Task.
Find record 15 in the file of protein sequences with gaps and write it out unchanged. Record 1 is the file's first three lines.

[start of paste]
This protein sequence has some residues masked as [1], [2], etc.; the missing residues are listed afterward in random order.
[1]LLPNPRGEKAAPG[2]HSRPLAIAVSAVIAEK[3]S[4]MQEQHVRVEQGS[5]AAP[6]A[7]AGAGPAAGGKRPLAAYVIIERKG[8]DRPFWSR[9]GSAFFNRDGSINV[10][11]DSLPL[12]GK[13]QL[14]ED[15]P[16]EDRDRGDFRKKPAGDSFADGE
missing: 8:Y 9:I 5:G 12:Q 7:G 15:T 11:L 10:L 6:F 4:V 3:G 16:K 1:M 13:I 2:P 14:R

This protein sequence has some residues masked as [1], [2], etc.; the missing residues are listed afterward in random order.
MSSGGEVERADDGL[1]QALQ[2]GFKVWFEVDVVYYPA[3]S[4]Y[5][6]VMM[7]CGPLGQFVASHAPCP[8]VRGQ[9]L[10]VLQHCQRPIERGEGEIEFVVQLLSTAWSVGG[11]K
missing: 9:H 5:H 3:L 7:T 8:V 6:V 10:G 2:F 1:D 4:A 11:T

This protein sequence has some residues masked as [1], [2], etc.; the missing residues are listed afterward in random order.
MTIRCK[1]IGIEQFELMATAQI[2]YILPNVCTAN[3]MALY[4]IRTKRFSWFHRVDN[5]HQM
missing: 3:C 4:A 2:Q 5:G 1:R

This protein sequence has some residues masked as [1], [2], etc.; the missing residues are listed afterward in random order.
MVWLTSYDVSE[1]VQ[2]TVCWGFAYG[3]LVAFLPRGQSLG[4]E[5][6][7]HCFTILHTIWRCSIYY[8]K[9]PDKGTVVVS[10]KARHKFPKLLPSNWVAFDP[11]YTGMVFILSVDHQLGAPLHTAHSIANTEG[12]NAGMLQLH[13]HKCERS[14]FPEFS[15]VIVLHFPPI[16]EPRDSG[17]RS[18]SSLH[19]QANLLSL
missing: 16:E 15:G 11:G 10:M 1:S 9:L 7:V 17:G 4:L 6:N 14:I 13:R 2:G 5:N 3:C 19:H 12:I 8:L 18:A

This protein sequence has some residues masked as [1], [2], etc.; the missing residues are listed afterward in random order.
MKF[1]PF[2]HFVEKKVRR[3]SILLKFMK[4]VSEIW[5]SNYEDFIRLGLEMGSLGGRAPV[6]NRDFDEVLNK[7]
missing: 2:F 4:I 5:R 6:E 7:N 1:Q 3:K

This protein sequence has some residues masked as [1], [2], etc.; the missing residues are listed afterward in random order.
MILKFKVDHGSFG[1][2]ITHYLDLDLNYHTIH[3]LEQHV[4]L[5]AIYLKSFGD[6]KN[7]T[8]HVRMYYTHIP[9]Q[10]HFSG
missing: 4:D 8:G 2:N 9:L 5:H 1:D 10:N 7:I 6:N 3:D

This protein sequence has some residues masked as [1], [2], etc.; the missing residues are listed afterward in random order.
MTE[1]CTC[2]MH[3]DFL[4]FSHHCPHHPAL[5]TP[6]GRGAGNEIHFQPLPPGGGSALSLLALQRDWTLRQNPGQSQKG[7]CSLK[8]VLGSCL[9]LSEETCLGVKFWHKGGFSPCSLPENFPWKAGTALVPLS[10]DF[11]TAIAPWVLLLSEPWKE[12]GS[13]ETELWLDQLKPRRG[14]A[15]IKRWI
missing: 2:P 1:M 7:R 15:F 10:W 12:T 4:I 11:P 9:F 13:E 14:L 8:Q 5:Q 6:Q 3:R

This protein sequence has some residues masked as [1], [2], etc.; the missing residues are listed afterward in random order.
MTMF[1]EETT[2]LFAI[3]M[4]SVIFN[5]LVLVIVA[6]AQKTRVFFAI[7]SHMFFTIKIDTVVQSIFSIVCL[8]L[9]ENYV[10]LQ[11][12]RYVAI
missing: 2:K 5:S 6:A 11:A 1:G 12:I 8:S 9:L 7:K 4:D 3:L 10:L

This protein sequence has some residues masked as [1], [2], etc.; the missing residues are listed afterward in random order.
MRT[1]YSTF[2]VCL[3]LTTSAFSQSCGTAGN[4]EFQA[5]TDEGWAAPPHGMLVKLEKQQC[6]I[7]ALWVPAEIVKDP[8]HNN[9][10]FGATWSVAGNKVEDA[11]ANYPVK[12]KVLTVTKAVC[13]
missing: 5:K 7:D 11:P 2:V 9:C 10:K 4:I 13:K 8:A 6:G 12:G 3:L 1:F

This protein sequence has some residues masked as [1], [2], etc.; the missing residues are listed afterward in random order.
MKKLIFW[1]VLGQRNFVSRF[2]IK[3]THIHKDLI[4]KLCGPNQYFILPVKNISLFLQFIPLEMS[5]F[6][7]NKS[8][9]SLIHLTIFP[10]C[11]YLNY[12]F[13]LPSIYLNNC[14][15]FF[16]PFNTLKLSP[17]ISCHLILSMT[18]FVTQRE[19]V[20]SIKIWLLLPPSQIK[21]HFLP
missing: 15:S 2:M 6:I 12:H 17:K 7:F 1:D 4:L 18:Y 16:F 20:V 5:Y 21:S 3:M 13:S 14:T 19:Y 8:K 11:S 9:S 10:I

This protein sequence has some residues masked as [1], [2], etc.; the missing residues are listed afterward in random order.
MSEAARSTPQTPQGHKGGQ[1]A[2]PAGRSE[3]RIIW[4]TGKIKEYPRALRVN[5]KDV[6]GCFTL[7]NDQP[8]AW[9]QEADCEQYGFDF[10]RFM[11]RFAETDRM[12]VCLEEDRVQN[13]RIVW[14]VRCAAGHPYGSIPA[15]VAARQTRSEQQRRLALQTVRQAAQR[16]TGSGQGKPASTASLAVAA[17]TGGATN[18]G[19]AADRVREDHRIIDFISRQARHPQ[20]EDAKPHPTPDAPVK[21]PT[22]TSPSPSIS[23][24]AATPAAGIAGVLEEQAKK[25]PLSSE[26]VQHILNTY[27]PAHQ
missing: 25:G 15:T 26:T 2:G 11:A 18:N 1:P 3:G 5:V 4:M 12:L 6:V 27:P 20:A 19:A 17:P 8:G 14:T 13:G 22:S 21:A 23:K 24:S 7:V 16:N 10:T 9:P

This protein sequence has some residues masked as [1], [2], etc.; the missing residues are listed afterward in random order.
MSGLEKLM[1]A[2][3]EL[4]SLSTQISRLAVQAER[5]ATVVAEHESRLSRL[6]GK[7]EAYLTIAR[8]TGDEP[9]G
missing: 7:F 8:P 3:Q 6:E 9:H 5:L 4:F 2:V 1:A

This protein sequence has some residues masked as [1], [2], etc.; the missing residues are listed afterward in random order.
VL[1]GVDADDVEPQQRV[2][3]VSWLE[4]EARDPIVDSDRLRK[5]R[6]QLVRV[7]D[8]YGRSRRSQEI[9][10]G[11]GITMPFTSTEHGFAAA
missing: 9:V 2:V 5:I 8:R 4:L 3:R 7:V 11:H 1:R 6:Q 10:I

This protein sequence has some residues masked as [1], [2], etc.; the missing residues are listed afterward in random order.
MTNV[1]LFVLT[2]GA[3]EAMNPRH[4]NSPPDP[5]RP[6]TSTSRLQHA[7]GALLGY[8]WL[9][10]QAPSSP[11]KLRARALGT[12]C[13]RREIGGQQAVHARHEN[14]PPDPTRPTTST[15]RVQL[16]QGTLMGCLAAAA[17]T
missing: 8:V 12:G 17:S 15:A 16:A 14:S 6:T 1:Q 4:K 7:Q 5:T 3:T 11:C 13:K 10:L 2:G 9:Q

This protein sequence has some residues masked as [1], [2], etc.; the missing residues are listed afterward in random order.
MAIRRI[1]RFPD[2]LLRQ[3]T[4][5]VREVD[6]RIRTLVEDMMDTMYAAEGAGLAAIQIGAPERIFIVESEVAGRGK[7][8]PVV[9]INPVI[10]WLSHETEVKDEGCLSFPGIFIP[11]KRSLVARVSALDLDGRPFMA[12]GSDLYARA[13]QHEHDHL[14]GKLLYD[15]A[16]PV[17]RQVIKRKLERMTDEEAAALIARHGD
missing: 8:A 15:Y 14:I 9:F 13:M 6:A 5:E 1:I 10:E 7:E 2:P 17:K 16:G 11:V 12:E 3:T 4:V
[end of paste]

This protein sequence has some residues masked as [1], [2], etc.; the missing residues are listed afterward in random order.
MAIRRI[1]RFPD[2]LLRQ[3]T[4][5]VREVD[6]RIRTLVEDMMDTMYAAEGAGLAAIQIGAPERIFIVESEVAGRGK[7][8]PVV[9]INPVI[10]WLSHETEVKDEGCLSFPGIFIP[11]KRSLVARVSALDLDGRPFMA[12]GSDLYARA[13]QHEHDHL[14]GKLLYD[15]A[16]PV[17]RQVIKRKLERMTDEEAAALIARHGD
missing: 8:A 15:Y 14:I 9:F 13:M 6:A 5:E 1:I 10:E 7:E 2:P 17:K 16:G 11:V 12:E 3:T 4:V